(PDT or Blue Light Therapy)
Gary W. Cole, MD, FAAD
Dr. Cole is board certified in dermatology. He obtained his BA degree in bacteriology, his MA degree in microbiology, and his MD at the University of California, Los Angeles. He trained in dermatology at the University of Oregon, where he completed his residency.
William C. Shiel Jr., MD, FACP, FACR
Dr. Shiel received a Bachelor of Science degree with honors from the University of Notre Dame. There he was involved in research in radiation biology and received the Huisking Scholarship. After graduating from St. Louis University School of Medicine, he completed his Internal Medicine residency and Rheumatology fellowship at the University of California, Irvine. He is board-certified in Internal Medicine and Rheumatology.
- What is photodynamic therapy (PDT)?
- What photosensitizer drugs are available?
- What light sources are available, and how are they applied?
- How does photodynamic therapy work?
- Does PDT make me permanently more sensitive to light?
- How is PDT used to treat the skin?
- What is a typical skin PDT session like?
- How much improvement can I expect with photodynamic therapy?
- Where can I have photodynamic therapy, and who performs the procedure?
- What are the advantages with photodynamic therapy for treating actinic keratosis?
- Am I a good candidate for photodynamic therapy?
- What growths is PDT not good for?
- What are possible complications of photodynamic therapy?
- Is there scarring from photodynamic therapy?
- What are alternatives for photodynamic therapy?
- What about insurance coverage and costs of photodynamic therapy?
- How do I prepare for my procedure?
- How is recovery after PDT?
- Is there pain after PDT?
- How do I take care of my treatment area after photodynamic therapy?
- What is the chance that my actinic keratoses will recur?
- Patient Comments: Photodynamic Therapy - Skin
- Patient Comments: Photodynamic Therapy - Experience
- Find a local Dermatologist in your town
What is photodynamic therapy (PDT)?
Photodynamic therapy (PDT) is a medical treatment that uses a photosensitizing drug (a drug that becomes activated by light exposure) and a light source to activate the applied drug. The result is an activated oxygen molecule that can destroy nearby cells. Very thin superficial skin cancers called actinic keratoses and certain other types of cancer cells can be eliminated this way. The procedure is easily performed in a physician's office or outpatient setting.
PDT essentially has three steps. First, a light-sensitizing liquid, cream, or intravenous drug (photosensitizer) is applied or administered. Second, there is an incubation period of minutes to days. Finally, the target tissue is then exposed to a specific wavelength of light that then activates the photosensitizing medication.
- application of photosensitizer drug
- incubation period
- light activation
Although first used in the early 1900s, PDT in the modern sense is a fairly new, evolving science. Current PDT involves a variety of incubation times for the light-sensitizing drug and a variety of light sources depending on the target tissue. The basic premise of PDT is selective tissue destruction. Although the photosensitizer may be absorbed all over by many cells, atypical or cancerous cells take up more of the drug and retain the drug for a longer duration than normal tissues. Then light energy is applied selectively to the appropriate tissue.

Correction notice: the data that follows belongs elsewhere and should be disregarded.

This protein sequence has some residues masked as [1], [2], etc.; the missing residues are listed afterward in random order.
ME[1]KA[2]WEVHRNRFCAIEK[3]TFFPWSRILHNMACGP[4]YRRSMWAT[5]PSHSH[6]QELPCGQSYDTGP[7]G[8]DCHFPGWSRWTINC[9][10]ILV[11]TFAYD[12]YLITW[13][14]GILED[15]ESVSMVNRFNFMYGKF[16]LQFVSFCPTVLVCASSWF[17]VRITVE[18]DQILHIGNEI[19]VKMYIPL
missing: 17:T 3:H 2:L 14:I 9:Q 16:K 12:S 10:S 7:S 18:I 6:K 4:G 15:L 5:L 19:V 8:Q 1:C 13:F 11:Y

At present, the primary limitation of available PDT techniques is the depth of penetration of the light and ability to target cells within at most 1/3 of an inch (approximately 1 cm) of the light source. Therefore, tumors or atypical growths must be close to the surface of the skin or treatment surface for PDT to work.
PDT is currently used in a number of medical fields, including oncology (cancer), dermatology (skin), and cosmetic surgery.
In oncology, it is FDA approved for non-small cell lung cancer, esophageal cancer, and precancerous changes of Barrett's esophagus. Its use is also being further investigated through clinical trials in general oncology for conditions including cancers of the cervix (mouth of uterus), prostate gland, brain, and peritoneal cavity (the abdominal space that contains the stomach, liver, and internal organs).
|Levulan stick (photosensitizer medication)|
In dermatology, PDT with the photosensitizer Levulan Kerastick® (20% delta-aminolevulinic acid HCl) is used for the treatment of very early, thin skin cancers called actinic keratoses (AK). The initial approval was specifically for the treatment of actinic keratosis of the face and scalp with a combination of an application of the photosensitizer followed by a timed exposure to a special blue light source. PDT is also used for acne, rosacea, skin cancer, sun damage, cosmetic skin improvement, oily skin, enlarged sebaceous glands, wrinkles, rejuvenation (anti-aging), warts, hidradenitis suppurativa, psoriasis, and many other skin conditions. It is not used to remove moles or birthmarks.
Learn more about: Levulan Kerastick
|Application of Levulan to the face|
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